Sanders Commings Could Be the Answer for the Kansas City Chiefs at Free Safety

Jason SeibelContributor IIIApril 4, 2014

Former Georgia Bulldog Sanders Commings during the 2012 Senior Bowl
Former Georgia Bulldog Sanders Commings during the 2012 Senior BowlGM Andrews

If you were to ask 10 Kansas City Chiefs fans what the biggest position of need for the team was moving into the 2014 season, it's likely that at least seven would say free safety.

Kendrick Lewis, the starting free safety in 2013, is no longer on the team after signing with the Houston Texans during free agency. And though Lewis' primary backup from last season, Husain Abdullah, was re-signed last month to a two-year deal, most aren't excited about the prospect of him starting, either.

With perhaps the best free safety in the league, Jairus Byrd, passing on Kansas City in favor of the New Orleans Saints during free agency, the Chiefs are left with only the NFL draft next month to solve their "center field problem."

Or does it?

As Chiefs' general manager John Dorsey continues to tirelessly work with his scouting department and formulate his "big board" heading into next month's draft, he has another job as well—one many would say is just as important: evaluating the talent currently on the roster.

Last year, Dorsey saw something in Sanders Commings, a defensive back out of Georgia, which prompted the head of the Chiefs' front office to draft him in the fifth round. The only problem? Commings broke his collarbone during the first practice of training camp last July and started the season on the injured reserve/designated for return list.

Commings made—what many hoped would be—his triumphant return to the field against the Denver Broncos on the Week 11 edition of Sunday Night Football. Two weeks later, however, he was ruled out for the the Chiefs' rematch with Denver and placed on season-ending injured reserve due to a shoulder injury. He only appeared in two games and recorded one tackle.

Moving forward, many believe Commings could be the answer for the Chiefs at the free safety position. That opinion is shared by Dorsey, as he spoke highly of Commings during a recent interview when asked if he could be the starter at free safety.

"I could envision that. One of the reasons we drafted Sanders Commings is we thought he fit that positional skill. I could see Husain (Abdullah) and those guys competing and there's some players within this draft that could help come in and contribute as well."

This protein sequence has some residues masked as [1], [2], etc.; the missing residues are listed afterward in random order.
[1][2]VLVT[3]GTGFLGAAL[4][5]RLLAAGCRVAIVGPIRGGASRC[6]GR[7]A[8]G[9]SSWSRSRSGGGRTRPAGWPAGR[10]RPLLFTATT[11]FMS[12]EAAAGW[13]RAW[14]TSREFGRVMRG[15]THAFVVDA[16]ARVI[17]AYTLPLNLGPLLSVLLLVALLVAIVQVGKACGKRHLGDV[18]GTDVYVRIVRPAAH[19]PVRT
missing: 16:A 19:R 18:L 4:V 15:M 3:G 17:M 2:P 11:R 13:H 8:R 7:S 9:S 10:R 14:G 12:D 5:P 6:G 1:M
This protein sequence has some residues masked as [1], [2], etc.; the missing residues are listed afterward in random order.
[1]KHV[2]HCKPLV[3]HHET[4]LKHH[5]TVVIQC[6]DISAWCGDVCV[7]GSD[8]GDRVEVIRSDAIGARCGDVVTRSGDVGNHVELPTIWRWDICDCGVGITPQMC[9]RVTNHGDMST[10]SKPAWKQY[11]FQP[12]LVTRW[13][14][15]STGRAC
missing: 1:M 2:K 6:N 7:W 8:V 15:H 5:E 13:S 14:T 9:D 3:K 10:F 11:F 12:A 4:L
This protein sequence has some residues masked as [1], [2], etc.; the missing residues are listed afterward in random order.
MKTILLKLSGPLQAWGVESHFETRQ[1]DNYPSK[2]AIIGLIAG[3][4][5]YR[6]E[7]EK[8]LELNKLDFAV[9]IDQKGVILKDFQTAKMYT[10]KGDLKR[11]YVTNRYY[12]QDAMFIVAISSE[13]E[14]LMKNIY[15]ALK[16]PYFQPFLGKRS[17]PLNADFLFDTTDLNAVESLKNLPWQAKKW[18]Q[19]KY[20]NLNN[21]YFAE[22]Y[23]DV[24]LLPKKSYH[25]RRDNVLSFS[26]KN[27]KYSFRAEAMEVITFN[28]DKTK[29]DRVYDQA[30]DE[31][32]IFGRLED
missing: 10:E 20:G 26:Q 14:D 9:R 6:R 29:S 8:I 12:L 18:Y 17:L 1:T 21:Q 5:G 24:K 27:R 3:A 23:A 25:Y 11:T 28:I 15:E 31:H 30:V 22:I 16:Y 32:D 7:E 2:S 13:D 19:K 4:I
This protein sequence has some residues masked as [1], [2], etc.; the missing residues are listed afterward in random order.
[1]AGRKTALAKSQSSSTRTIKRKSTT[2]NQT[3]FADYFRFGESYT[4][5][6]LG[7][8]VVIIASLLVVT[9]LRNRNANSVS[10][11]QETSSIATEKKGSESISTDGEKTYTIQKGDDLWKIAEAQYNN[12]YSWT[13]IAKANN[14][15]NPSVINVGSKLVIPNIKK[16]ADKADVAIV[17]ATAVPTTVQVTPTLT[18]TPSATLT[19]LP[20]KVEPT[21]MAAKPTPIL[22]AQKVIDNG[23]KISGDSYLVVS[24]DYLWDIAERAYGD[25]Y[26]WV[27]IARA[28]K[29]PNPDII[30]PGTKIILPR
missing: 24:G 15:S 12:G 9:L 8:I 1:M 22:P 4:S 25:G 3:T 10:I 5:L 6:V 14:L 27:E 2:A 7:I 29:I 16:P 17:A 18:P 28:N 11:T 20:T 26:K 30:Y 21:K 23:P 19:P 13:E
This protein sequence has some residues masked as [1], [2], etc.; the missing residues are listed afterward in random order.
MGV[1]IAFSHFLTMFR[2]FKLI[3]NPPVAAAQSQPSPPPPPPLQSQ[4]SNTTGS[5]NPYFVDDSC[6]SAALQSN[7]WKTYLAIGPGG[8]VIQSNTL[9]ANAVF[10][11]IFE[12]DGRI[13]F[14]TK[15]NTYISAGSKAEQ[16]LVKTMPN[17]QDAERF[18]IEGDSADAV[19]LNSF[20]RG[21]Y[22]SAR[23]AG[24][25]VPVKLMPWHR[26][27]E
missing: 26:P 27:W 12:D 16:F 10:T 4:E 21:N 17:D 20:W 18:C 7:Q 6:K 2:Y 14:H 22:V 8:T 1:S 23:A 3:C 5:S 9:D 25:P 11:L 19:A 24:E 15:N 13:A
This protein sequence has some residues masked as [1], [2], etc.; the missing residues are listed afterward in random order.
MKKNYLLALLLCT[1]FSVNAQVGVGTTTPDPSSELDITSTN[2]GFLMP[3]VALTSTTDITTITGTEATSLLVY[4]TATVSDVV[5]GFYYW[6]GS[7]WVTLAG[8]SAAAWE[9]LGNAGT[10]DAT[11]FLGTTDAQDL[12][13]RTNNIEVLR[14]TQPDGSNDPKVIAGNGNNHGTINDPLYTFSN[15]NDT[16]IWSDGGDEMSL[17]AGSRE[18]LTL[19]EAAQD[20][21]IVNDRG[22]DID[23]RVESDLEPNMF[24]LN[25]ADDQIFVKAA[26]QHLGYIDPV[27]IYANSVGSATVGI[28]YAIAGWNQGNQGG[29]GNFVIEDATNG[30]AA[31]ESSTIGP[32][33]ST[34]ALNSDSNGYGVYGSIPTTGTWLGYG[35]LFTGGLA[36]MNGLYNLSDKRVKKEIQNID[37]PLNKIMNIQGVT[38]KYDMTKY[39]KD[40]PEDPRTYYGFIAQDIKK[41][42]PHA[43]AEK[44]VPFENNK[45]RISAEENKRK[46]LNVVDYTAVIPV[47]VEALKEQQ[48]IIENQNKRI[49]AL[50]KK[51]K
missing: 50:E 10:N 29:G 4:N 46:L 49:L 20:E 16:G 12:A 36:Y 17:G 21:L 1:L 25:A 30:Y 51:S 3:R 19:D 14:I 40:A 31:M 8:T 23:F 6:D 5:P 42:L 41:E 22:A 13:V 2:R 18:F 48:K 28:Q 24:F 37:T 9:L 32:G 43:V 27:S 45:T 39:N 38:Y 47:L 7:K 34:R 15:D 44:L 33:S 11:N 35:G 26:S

"Those guys" who Dorsey referred to are likely first-round prospects Calvin Pryor out of Louisville and HaHa Clinton-Dix from Alabama. But with little-to-no trade bait in terms of draft picks to use, the likelihood of either one of those players still being on the board when the Chiefs make their selection at No. 23 overall is slim.

With virtually no professional tape on Commings due to his injury-laden rookie campaign, Dorsey will be forced to re-scout the former Bulldog heading into 2014.

Commings played in 58 games with the Bulldogs between 2008 and 2012, including 34 starts. As a cornerback, he racked up 154 tackles—six of them for a loss—with 17 passes defensed and eight interceptions. Perhaps the biggest takeaway from Commings heading into last year's draft was his time in the 40-yard dash at the NFL Scouting Combine.

One of the most-needed skills for a good free safety is speed. Playing in the center of the defensive backfield, the player has to diagnose which side the play is going to and race in that direction as fast as he can to assist the cornerback.

The two top safety prospects in this year's draft—Clinton-Dix and Pryor—both ran the 40-yard dash in 4.58 seconds.

Last year, Commings ran a 4.41faster than any of this year's safety prospects.

Commings' second year will likely prove to be the most important in his young career. Coming back from one injury is never easy, but he'll be battling back from two. Still, he could prove to be the safety the Chiefs have been looking for.

The best part is, they'll have to look no further than their own backyard.